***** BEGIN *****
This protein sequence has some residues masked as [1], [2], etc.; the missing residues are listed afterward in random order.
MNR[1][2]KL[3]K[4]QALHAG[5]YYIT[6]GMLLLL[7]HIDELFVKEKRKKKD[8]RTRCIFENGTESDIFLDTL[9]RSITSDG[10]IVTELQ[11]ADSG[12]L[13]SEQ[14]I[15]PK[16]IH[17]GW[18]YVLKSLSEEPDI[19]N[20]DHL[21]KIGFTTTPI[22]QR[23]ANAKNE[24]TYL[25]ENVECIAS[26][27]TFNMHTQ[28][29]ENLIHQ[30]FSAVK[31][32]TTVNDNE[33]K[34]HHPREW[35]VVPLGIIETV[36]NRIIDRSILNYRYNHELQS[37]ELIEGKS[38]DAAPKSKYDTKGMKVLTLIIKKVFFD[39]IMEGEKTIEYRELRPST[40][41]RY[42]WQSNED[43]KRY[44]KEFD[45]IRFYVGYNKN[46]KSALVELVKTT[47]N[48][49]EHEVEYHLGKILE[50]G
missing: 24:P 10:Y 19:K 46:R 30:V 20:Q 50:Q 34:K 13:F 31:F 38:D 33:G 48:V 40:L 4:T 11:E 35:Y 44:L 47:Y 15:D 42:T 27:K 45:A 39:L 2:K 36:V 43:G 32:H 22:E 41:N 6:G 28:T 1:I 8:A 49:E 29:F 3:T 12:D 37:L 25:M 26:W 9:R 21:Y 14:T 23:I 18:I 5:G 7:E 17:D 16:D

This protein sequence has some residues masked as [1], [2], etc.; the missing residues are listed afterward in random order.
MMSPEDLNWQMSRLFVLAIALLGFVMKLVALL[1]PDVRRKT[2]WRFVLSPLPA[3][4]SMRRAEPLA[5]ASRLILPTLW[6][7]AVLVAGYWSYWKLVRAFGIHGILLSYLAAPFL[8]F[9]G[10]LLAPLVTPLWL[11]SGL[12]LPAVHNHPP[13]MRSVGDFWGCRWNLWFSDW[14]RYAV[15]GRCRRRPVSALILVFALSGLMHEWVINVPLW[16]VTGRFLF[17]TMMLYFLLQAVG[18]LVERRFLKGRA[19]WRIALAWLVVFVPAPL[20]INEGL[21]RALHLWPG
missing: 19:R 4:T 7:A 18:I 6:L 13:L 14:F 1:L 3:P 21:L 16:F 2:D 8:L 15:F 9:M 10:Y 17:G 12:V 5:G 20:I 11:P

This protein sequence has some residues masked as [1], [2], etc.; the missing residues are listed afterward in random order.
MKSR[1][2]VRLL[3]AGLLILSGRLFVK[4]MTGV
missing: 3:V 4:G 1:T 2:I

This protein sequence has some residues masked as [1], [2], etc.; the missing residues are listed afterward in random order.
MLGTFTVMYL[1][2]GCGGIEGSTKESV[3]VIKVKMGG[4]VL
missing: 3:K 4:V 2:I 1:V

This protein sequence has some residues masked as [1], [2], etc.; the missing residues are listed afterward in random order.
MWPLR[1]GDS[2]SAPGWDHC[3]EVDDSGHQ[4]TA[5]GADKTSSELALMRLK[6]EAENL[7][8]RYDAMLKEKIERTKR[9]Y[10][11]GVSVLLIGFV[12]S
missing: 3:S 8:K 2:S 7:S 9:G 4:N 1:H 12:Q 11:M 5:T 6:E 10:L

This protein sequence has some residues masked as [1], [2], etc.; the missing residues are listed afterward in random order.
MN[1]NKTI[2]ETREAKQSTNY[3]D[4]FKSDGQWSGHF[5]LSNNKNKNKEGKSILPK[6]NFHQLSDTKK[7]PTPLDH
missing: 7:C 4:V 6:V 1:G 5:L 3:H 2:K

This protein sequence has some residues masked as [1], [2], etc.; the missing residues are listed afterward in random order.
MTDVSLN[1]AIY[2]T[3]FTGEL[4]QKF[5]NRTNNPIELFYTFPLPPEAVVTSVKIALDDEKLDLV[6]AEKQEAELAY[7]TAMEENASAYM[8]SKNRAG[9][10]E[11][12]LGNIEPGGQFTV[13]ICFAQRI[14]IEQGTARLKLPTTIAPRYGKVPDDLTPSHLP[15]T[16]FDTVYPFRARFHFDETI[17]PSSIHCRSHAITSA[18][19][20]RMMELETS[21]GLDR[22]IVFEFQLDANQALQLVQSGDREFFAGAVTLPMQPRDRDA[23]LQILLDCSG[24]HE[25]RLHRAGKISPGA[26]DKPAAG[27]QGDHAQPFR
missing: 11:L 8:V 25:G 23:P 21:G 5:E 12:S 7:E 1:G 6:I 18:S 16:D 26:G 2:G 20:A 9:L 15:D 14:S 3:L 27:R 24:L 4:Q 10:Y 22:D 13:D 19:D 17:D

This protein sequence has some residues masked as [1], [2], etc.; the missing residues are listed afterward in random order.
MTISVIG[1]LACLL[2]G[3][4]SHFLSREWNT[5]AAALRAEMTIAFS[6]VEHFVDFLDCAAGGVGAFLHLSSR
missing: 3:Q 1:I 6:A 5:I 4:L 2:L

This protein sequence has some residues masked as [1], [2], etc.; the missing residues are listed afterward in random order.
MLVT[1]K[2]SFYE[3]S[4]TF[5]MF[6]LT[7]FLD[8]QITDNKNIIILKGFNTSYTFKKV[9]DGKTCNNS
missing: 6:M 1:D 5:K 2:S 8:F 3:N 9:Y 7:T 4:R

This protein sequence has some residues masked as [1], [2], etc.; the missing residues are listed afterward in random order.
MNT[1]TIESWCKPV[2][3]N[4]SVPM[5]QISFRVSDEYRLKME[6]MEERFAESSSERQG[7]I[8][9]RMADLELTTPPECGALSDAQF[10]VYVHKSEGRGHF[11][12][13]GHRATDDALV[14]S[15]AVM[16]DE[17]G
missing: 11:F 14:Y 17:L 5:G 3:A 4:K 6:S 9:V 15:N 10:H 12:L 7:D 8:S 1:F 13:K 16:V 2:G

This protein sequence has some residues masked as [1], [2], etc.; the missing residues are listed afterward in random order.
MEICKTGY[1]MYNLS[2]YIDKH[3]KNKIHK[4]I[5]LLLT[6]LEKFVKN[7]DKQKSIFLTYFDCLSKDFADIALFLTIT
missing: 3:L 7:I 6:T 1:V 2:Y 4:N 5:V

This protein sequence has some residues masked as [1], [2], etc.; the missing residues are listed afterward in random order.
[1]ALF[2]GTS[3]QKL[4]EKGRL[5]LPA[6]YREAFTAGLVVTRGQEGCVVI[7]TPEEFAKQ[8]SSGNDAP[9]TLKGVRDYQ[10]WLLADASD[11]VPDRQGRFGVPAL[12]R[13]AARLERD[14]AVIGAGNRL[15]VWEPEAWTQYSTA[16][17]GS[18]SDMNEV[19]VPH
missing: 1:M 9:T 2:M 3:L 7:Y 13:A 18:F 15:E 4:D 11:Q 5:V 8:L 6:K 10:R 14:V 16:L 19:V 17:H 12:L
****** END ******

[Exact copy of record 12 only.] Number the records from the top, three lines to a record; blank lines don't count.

This protein sequence has some residues masked as [1], [2], etc.; the missing residues are listed afterward in random order.
[1]ALF[2]GTS[3]QKL[4]EKGRL[5]LPA[6]YREAFTAGLVVTRGQEGCVVI[7]TPEEFAKQ[8]SSGNDAP[9]TLKGVRDYQ[10]WLLADASD[11]VPDRQGRFGVPAL[12]R[13]AARLERD[14]AVIGAGNRL[15]VWEPEAWTQYSTA[16][17]GS[18]SDMNEV[19]VPH
missing: 1:M 9:T 2:M 3:L 7:Y 13:A 18:F 15:E 4:D 11:Q 5:V 8:L 6:K 10:R 14:V 16:L 19:V 17:H 12:L